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The Story Behind the Battle Over Paperless
By Dave Brooks
January 31, 2013
Ticketmaster and eBay rev up longstanding battle over fans’ rights
The growth of paperless tickets in music and sports has prompted an interesting debate in the arts community—who really owns the ticket and what limitations can be placed on a patron’s ability to resell that ticket?
According to Ticketmaster, when a music lover purchases two tickets to see Rent at his local theater, what he’s purchased is a license to the performance for one evening. That license can be revoked at any time—especially if the purchaser is caught trying to resell the ticket. Ticketmaster has spent decades and millions of dollars fighting scalping, arguing that scalpers drive up ticket prices and gouge customers.
But the advent of sites like StubHub and TicketNetwork, where anyone could list tickets and sell them easily, made it nearly impossible for Ticketmaster to keep up the volume of resale in the marketplace. Season ticket holders used the site to unload tickets for unwanted events—suddenly, scalping tickets was an accepted practice, and some buyers were going to directly to StubHub in search of deals. To fight the practice, Ticketmaster rolled out its new Paperless Ticketing system for a series of Tom Waits concerts. The system made it much harder to scalp tickets, because if they had been bought online, they could only be redeemed with the credit card used to purchase them, and only at the door of the venue. Ticketmaster also looked to develop smart-phone-powered tickets that could not be resold.
Scalping-related fraud dropped dramatically, and as a side benefit, the paperless tickets were seen as a green alternative to traditional stubs. End of story, everyone is happy, right?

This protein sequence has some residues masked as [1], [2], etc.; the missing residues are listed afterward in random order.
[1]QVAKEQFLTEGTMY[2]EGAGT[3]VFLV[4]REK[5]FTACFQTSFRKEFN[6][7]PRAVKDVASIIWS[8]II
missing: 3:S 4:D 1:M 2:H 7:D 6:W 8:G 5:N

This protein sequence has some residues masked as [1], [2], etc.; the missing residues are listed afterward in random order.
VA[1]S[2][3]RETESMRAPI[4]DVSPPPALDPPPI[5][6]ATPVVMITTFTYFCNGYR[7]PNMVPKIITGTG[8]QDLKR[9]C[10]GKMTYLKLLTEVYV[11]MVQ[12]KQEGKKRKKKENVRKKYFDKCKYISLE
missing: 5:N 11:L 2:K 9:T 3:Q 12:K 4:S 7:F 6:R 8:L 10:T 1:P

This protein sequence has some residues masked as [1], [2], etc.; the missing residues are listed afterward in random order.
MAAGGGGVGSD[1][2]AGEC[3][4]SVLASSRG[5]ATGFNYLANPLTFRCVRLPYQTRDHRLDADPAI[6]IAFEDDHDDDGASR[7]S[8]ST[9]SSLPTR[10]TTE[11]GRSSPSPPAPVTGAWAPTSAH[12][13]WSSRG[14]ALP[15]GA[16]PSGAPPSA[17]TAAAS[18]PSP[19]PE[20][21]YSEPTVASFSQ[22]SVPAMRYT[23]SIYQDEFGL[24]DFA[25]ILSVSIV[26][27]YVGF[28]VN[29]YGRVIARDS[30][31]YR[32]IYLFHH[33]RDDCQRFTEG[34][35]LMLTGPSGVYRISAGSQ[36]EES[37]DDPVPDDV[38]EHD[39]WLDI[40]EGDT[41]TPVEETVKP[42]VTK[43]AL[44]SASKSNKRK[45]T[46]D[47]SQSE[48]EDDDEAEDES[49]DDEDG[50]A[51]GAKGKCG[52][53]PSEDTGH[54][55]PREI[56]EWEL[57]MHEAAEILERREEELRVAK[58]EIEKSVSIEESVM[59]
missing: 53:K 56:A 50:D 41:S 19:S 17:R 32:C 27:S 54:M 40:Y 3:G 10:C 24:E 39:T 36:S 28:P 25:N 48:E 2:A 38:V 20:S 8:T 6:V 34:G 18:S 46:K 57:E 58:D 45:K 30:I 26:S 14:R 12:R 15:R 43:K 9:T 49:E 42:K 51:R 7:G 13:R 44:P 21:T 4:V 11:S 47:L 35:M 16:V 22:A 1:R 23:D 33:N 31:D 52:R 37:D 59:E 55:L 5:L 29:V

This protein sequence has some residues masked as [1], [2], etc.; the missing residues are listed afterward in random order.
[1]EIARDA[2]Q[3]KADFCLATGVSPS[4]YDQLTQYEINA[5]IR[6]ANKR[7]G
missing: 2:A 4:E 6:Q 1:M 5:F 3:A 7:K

The new technology drew prompt protest from eBay, which owns StubHub, the biggest marketplace in the U.S. for fan-to-fan ticket reselling. Paperless Tickets made it impossible to resell on StubHub and restricted a fan’s ability to gift tickets bought online.
Lawyers for eBay and other secondary markets like TicketNetwork have succeeded in getting paperless ticketing banned in New York State and advancing legislation in New Jersey that will do the same.
Each side has created its own advocacy group and launched a bitter PR battle arguing its position as the more consumer friendly of the two. Ticketmaster activated the rosters of its massive artist-management business Front Line and its promotions machine Live Nation to pull together a star-power- packed coalition called the Fans First Coalition. EBay responded with the Fan Freedom Project, a high-tech consumer advocacy site that would have impressed the tech-savvy Obama campaign, with mobile apps and web tools for contacting legislators, organizing Facebook protests, and monitoring state legislatures with pending bills on paperless tickets.
The New Year will bring more legal battles— mostly at the state level, since a federal bill on paperless ticketing is unlikely. Lobbyists for Ticketmaster are pushing a bill in Tennessee that would deem tickets as “revocable licenses” that “may be cancelled at any time, with or without cause, by the ticket issuer” and pave the way for more paperless ticketing.
Jon Potter, President of the eBay-backed Fan Freedom Project, is fighting the legislation, arguing that artists routinely hold back tickets from the public and resell them at huge markups and that paperless ticketing would further embolden greedy managers. He’s calling for rule changes to make ticket purchasing more consumer-friendly.
“It’s obvious that we need comprehensive reform that also addresses the primary ticketing market,” he said, adding the Ticketmaster funded group’s “unwillingness to hold the primary market to the same standards of transparency that they’re calling for in the secondary market is reason to believe that they are more concerned with corporate economic self-interests rather than the fans.”
The Warring Sides in the Paperless Battle
Fan Freedom Project
Dave Brooks is a writer based in Los Angeles, where he is managing editor of Venues Today.
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